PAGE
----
Truth is, I am not really sure. Did he mean me?
(Vatican Radio) Christians are called to proclaim Jesus without fear , without shame and without triumphalism . Those were the words of Pope Francis at Mass this Tuesday morning at the Casa Santa Marta. The Pope also stressed the risk of becoming a Christian without the Resurrection and reiterated that Christ is always at the center of our life and hope. Lydia O’Kane reports.“Jesus is the Winner who has won over sin and death.” Those were the words of Pope Francis on Tuesday morning during his Homily at morning Mass. He was referring to the Letter of St. Paul to the Colossians in which the Saint recommends we walk with Jesus " because he has won, and we walk with him in his victory “firm in the faith."This is the key point, the Pope stressed: "Jesus is risen ."But, the Holy Father continued, it is not always easy to understand . The Pope then recalled that when St. Paul spoke to the Greeks in Athens he was listened to with interest up to when he spoke of the resurrection. "This makes us afraid , it best to leave it as is." Pope Francis said.Continuing his Homily the Pope recalled the Apostles, who closed themselves up in the Upper Room for fear of the Jews, even Mary Magdalene is weeping because they have taken away the Lord's Body . " …they are afraid to think about the Resurrection." The Pope noted that “there are also the Christians who are embarrassed. They are embarrassed to "confess that Christ is risen.Finally, said Pope Francis there is the group of Christians who "in their hearts do not believe in the Risen Lord and want to make theirs a more majestic resurrection than that of the real one . These, he said are the “triumphalist” Christians."They do not know the meaning of the word ' triumph ' the Pope continued, so they just say “triumphalism”, because they have such an inferiority complex and want to do this ...When we look at these Christians , with their many triumphalist attitudes , in their lives, in their speeches and in their pastoral theology, liturgy, so many things, it is because they do not believe deep down in the Risen One. He is the Winner, the Risen One. He won."This, the Holy Father added, is the message that Paul gives to us " Christ "is everything," he is totality and hope , "because he is the Bridegroom , the Winner " .
Again, I admit that I don't really understand to whom the Pope refers.
I know that that in the past, progressives have used the term 'triumphalist' as a derogatory term for traditionalists. If this is the Pope's intent, I am just as confused as alarmed.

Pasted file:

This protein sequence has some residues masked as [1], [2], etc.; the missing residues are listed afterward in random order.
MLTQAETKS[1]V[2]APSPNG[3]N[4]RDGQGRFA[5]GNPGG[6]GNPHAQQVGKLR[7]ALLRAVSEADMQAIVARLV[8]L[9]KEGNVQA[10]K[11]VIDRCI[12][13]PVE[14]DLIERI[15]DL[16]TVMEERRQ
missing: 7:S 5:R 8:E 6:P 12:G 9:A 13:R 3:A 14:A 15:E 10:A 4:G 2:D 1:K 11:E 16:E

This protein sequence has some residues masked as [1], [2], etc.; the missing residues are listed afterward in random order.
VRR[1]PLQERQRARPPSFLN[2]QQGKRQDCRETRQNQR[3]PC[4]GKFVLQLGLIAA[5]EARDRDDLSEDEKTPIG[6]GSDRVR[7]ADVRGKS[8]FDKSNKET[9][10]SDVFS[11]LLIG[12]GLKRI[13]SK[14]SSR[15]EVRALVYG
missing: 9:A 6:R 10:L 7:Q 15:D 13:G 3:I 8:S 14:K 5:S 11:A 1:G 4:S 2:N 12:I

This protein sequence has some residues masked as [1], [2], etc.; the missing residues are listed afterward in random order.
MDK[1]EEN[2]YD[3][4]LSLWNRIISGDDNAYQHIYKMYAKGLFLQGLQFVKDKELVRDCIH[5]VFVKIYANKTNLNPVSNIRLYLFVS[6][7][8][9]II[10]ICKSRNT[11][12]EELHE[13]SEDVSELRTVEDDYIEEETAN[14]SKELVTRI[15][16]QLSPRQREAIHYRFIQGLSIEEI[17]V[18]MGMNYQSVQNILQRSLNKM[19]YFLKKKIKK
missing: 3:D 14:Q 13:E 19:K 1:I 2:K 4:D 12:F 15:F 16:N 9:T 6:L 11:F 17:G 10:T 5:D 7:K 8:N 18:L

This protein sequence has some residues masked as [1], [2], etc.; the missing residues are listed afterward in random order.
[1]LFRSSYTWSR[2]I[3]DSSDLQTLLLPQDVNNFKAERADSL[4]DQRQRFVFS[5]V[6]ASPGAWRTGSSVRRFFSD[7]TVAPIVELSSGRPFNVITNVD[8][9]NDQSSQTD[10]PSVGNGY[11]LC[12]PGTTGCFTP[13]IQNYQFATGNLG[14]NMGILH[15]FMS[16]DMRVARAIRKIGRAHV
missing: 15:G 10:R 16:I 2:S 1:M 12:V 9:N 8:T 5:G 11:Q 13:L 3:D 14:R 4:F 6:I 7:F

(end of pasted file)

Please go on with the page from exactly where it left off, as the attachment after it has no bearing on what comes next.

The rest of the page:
First let me say, I am not a fan of this style of speaking. The use of shortcut terms with a history of derogatory use does not seem fitting for use by the Holy Father. Additionally, the true target of his critique is obscured by its use. I have been reading around to try and see if anyone had more insight than I, but it seems that the confusion is general.
"They do not know the meaning of the word ' triumph ' the Pope continued, so they just say “triumphalism”
I suppose if this were true, that certain Christians repeatedly used the word triumphalism as their banner, this general confusion woudl not exist.
When we look at these Christians , with their many triumphalist attitudes , in their lives, in their speeches and in their pastoral theology, liturgy, so many things, it is because they do not believe deep down in the Risen One. He is the Winner, the Risen One. He won.
Reading these specific words, I think they could easily apply to progressives within the Church who think that the simple message of Christ's birth, death, and resurrection and the redemption offered to us is insufficient. They believe that more is needed, that it is their human creativity that is needed to seal the deal. This attitude is reflected in their pastoral theology and constantly reinvented liturgy.
Alas, I doubt that this was the Pope's intended target.
If his real target is traditionalists, I think it would be better if he just said so. If traditionalists are the target, as many suspect, then I don't think that the critique hits its mark. For sure, there may be some few on the fringes that think every action of the Church infallible and put the 'triumph' of the Church ahead of the 'triumph' of the Resurrection, but I do not see this is not mainstream traditionalist thought. If aimed at a fringe subset of a subset, the critique hardly seems worth it and might serve to unfairly label many.
I am particularly alarmed by the Pope's reference to 'triumphalist' liturgies. Are we to suppose that anyone attached to the Extraordinary form should now be suspected of 'triumphalist' tendencies.
All in all, I do not see these comments as clear and their murkiness serves only to muddy.